Anne of Green Gables: Parade of Books #23 LbNA # 58122
|Owner||Sunny Side Up |
|Placed Date||May 31 2011|
|Found By||??? |
|Last Update||Jun 25 2011 |
""The "Avenue," so called by the Newbridge people, was a
stretch of road four or five hundred yards long, completely
arched over with huge, wide-spreading apple-trees, planted
years ago by an eccentric old farmer. Overhead was one long
canopy of snowy fragrant bloom. Below the boughs the air
was full of a purple twilight and far ahead a glimpse of
painted sunset sky shone like a great rose window at the end
of a cathedral aisle.
Its beauty seemed to strike the child dumb. She leaned back
in the buggy, her thin hands clasped before her, her face
lifted rapturously to the white splendor above. Even when
they had passed out and were driving down the long slope to
Newbridge she never moved or spoke. Still with rapt face
she gazed afar into the sunset west, with eyes that saw
visions trooping splendidly across that glowing background.
Through Newbridge, a bustling little village where dogs
barked at them and small boys hooted and curious faces
peered from the windows, they drove, still in silence. When
three more miles had dropped away behind them the child had
not spoken. She could keep silence, it was evident, as
energetically as she could talk.
"I guess you're feeling pretty tired and hungry,"
Matthew ventured to say at last, accounting for her long
visitation of dumbness with the only reason he could think
of. "But we haven't very far to go now--only another mile."
She came out of her reverie with a deep sigh and looked at him with the dreamy gaze of a soul that had been wondering afar, star-led.
"Oh, Mr. Cuthbert," she whispered, "that place we came
through--that white place--what was it?"
"Well now, you must mean the Avenue," said Matthew after a few moments' profound reflection. "It is a kind of pretty place."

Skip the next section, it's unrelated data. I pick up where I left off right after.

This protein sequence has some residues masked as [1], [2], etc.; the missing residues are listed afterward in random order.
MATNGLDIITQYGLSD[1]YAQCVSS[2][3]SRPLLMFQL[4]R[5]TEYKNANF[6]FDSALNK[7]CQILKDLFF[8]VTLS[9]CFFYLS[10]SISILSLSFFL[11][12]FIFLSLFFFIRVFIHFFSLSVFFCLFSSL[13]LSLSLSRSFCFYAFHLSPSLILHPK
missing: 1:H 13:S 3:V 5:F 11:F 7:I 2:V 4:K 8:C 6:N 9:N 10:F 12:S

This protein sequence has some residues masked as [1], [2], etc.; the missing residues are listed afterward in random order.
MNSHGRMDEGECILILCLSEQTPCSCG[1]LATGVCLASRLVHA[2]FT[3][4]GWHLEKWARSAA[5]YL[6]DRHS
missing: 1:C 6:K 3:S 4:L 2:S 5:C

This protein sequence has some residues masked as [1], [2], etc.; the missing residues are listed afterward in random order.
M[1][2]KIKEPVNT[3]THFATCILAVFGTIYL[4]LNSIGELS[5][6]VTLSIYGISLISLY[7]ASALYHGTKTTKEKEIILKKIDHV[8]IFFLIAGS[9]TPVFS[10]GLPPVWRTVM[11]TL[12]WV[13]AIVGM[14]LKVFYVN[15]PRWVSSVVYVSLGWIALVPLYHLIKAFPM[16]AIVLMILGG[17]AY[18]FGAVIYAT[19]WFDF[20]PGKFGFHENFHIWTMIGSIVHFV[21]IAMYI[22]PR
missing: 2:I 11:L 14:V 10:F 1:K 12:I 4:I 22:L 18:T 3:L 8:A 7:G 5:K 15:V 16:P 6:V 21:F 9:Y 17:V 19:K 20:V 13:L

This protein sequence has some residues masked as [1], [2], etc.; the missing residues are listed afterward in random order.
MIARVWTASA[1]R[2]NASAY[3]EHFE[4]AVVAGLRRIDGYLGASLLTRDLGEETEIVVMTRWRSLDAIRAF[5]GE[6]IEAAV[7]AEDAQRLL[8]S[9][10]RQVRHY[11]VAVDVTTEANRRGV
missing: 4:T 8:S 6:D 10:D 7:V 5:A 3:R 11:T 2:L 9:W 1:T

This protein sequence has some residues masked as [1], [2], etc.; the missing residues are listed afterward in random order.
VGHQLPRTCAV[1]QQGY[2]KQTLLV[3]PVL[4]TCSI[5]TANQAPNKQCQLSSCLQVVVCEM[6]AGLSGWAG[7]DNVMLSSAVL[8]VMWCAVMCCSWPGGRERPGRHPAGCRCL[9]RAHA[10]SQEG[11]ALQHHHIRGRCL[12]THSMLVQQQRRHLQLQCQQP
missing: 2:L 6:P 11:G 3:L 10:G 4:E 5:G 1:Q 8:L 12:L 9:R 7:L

"Pretty? Oh, PRETTY doesn't seem the right word to use.
Nor beautiful, either. They don't go far enough. Oh, it
was wonderful--wonderful. It's the first thing I ever saw
that couldn't be improved upon by imagination. It just
satisfies me here"--she put one hand on her breast--"it made
a queer funny ache and yet it was a pleasant ache. Did you
ever have an ache like that, Mr. Cuthbert?"
"Well now, I just can't recollect that I ever had."
"I have it lots of time--whenever I see anything royally
beautiful. But they shouldn't call that lovely place the
Avenue. There is no meaning in a name like that. They
should call it--let me see--the White Way of Delight. ""
This passage from Anne of Green of Gables inspired me to call the fall colors near Parade of Books Letterbox #12 the Yellow Way of Delight.
To find Anne’s box, head west from Ms. Woolf’s Room. Cross WL Road and the bridge to get to the tree tunnel. Near the end of the tunnel, look for “20K WCG” imprinted in some concrete. Take 7 steps roughly east – look for Anne's box in something green about a foot off the ground.